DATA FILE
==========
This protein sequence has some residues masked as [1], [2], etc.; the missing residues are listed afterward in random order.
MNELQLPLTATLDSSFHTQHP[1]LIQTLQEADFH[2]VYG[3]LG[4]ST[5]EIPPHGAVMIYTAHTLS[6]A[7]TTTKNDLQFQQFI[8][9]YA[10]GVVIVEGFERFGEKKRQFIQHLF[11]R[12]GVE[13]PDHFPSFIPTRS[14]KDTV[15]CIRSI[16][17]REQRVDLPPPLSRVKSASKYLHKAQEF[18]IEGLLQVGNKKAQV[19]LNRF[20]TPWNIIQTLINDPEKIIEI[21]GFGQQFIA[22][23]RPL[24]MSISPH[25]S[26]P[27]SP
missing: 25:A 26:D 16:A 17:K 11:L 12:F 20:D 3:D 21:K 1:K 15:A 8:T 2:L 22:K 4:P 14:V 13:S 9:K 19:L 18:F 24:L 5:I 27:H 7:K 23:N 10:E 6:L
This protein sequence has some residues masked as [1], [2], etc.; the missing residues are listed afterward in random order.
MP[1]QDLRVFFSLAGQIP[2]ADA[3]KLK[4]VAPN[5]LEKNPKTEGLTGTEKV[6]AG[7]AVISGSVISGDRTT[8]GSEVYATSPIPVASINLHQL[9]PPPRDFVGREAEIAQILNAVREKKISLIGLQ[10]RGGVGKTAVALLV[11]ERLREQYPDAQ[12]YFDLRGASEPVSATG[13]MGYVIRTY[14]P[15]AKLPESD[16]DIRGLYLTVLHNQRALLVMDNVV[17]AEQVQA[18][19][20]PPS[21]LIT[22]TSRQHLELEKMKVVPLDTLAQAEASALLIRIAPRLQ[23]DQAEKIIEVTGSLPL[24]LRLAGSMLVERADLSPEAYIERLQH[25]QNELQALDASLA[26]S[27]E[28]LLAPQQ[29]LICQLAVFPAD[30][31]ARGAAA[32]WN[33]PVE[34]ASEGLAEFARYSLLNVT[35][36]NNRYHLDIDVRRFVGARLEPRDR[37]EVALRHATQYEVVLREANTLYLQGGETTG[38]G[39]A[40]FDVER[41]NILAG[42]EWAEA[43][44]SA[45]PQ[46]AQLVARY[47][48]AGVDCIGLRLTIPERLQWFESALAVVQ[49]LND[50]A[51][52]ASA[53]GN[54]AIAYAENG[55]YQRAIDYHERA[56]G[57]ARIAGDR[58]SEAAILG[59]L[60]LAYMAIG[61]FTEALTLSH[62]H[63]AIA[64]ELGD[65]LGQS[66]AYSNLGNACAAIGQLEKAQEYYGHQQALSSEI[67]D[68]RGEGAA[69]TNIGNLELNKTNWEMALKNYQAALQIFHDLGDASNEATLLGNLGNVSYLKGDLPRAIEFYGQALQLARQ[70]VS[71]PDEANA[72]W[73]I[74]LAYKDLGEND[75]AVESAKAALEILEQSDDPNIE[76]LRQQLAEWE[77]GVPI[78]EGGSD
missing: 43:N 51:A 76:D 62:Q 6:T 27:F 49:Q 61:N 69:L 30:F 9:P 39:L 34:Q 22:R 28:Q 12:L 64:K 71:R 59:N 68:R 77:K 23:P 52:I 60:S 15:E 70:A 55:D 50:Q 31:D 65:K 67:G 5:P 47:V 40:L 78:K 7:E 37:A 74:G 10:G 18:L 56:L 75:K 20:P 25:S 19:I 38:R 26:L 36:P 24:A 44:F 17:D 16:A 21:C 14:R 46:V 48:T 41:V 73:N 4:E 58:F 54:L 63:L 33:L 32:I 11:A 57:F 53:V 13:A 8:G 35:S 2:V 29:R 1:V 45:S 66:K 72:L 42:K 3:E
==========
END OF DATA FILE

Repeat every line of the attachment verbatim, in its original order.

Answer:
This protein sequence has some residues masked as [1], [2], etc.; the missing residues are listed afterward in random order.
MNELQLPLTATLDSSFHTQHP[1]LIQTLQEADFH[2]VYG[3]LG[4]ST[5]EIPPHGAVMIYTAHTLS[6]A[7]TTTKNDLQFQQFI[8][9]YA[10]GVVIVEGFERFGEKKRQFIQHLF[11]R[12]GVE[13]PDHFPSFIPTRS[14]KDTV[15]CIRSI[16][17]REQRVDLPPPLSRVKSASKYLHKAQEF[18]IEGLLQVGNKKAQV[19]LNRF[20]TPWNIIQTLINDPEKIIEI[21]GFGQQFIA[22][23]RPL[24]MSISPH[25]S[26]P[27]SP
missing: 25:A 26:D 16:A 17:K 11:L 12:F 20:D 3:D 21:K 1:K 15:A 8:T 2:L 22:K 4:P 14:V 13:S 9:K 19:L 18:F 24:L 5:I 27:H 7:K 23:N 10:E 6:L
This protein sequence has some residues masked as [1], [2], etc.; the missing residues are listed afterward in random order.
MP[1]QDLRVFFSLAGQIP[2]ADA[3]KLK[4]VAPN[5]LEKNPKTEGLTGTEKV[6]AG[7]AVISGSVISGDRTT[8]GSEVYATSPIPVASINLHQL[9]PPPRDFVGREAEIAQILNAVREKKISLIGLQ[10]RGGVGKTAVALLV[11]ERLREQYPDAQ[12]YFDLRGASEPVSATG[13]MGYVIRTY[14]P[15]AKLPESD[16]DIRGLYLTVLHNQRALLVMDNVV[17]AEQVQA[18][19][20]PPS[21]LIT[22]TSRQHLELEKMKVVPLDTLAQAEASALLIRIAPRLQ[23]DQAEKIIEVTGSLPL[24]LRLAGSMLVERADLSPEAYIERLQH[25]QNELQALDASLA[26]S[27]E[28]LLAPQQ[29]LICQLAVFPAD[30][31]ARGAAA[32]WN[33]PVE[34]ASEGLAEFARYSLLNVT[35][36]NNRYHLDIDVRRFVGARLEPRDR[37]EVALRHATQYEVVLREANTLYLQGGETTG[38]G[39]A[40]FDVER[41]NILAG[42]EWAEA[43][44]SA[45]PQ[46]AQLVARY[47][48]AGVDCIGLRLTIPERLQWFESALAVVQ[49]LND[50]A[51][52]ASA[53]GN[54]AIAYAENG[55]YQRAIDYHERA[56]G[57]ARIAGDR[58]SEAAILG[59]L[60]LAYMAIG[61]FTEALTLSH[62]H[63]AIA[64]ELGD[65]LGQS[66]AYSNLGNACAAIGQLEKAQEYYGHQQALSSEI[67]D[68]RGEGAA[69]TNIGNLELNKTNWEMALKNYQAALQIFHDLGDASNEATLLGNLGNVSYLKGDLPRAIEFYGQALQLARQ[70]VS[71]PDEANA[72]W[73]I[74]LAYKDLGEND[75]AVESAKAALEILEQSDDPNIE[76]LRQQLAEWE[77]GVPI[78]EGGSD
missing: 43:N 51:A 76:D 62:Q 6:T 27:F 49:Q 61:N 69:L 30:F 9:P 39:L 34:Q 22:R 28:Q 12:L 64:K 71:R 59:N 68:R 77:K 23:P 52:I 60:S 15:E 70:A 55:D 50:Q 31:D 65:K 67:G 5:P 47:V 40:L 78:K 7:E 37:A 74:G 10:G 18:L 56:L 75:K 20:P 25:S 19:I 38:R 26:L 36:P 24:A 44:F 17:D 16:A 21:C 14:R 46:V 48:T 41:V 73:N 4:E 58:F 54:L 63:L 33:L 32:I 11:A 57:F 53:V 13:A 8:G 35:S 2:V 29:R 1:V 45:S 66:K 72:L 42:K 3:E